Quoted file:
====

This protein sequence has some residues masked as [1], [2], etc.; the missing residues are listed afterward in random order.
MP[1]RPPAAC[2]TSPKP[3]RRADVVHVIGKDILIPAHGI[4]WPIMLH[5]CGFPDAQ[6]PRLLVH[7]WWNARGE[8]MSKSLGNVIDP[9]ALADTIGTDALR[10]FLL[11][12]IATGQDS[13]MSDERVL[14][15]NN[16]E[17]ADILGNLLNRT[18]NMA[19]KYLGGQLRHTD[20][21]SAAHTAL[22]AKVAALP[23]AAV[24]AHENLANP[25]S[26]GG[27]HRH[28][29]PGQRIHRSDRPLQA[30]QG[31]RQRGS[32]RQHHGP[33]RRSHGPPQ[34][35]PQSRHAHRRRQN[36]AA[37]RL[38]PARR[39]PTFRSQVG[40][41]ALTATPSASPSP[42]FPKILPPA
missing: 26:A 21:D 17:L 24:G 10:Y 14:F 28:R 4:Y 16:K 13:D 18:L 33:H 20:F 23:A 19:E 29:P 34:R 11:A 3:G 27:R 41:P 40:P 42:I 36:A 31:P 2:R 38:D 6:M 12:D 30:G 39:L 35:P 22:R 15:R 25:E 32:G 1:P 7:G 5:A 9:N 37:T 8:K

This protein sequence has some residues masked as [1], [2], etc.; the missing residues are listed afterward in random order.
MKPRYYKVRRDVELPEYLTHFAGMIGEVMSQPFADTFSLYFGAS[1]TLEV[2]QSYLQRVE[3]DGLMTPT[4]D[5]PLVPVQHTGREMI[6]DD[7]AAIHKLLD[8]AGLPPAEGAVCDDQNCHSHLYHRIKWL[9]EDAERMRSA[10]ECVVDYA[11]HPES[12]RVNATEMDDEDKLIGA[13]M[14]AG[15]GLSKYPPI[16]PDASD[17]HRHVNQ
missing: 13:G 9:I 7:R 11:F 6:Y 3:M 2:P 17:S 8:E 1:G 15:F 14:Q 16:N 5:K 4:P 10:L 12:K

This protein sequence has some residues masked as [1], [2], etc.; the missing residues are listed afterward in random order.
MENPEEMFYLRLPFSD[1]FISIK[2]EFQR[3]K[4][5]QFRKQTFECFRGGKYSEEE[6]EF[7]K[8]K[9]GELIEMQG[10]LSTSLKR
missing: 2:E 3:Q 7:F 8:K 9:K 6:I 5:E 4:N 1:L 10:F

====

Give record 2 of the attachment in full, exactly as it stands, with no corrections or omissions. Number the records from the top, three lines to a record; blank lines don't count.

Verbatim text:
This protein sequence has some residues masked as [1], [2], etc.; the missing residues are listed afterward in random order.
MKPRYYKVRRDVELPEYLTHFAGMIGEVMSQPFADTFSLYFGAS[1]TLEV[2]QSYLQRVE[3]DGLMTPT[4]D[5]PLVPVQHTGREMI[6]DD[7]AAIHKLLD[8]AGLPPAEGAVCDDQNCHSHLYHRIKWL[9]EDAERMRSA[10]ECVVDYA[11]HPES[12]RVNATEMDDEDKLIGA[13]M[14]AG[15]GLSKYPPI[16]PDASD[17]HRHVNQ
missing: 13:G 9:I 7:R 11:F 6:Y 3:M 2:P 17:S 8:E 1:G 15:F 14:Q 16:N 5:K 4:P 10:L 12:K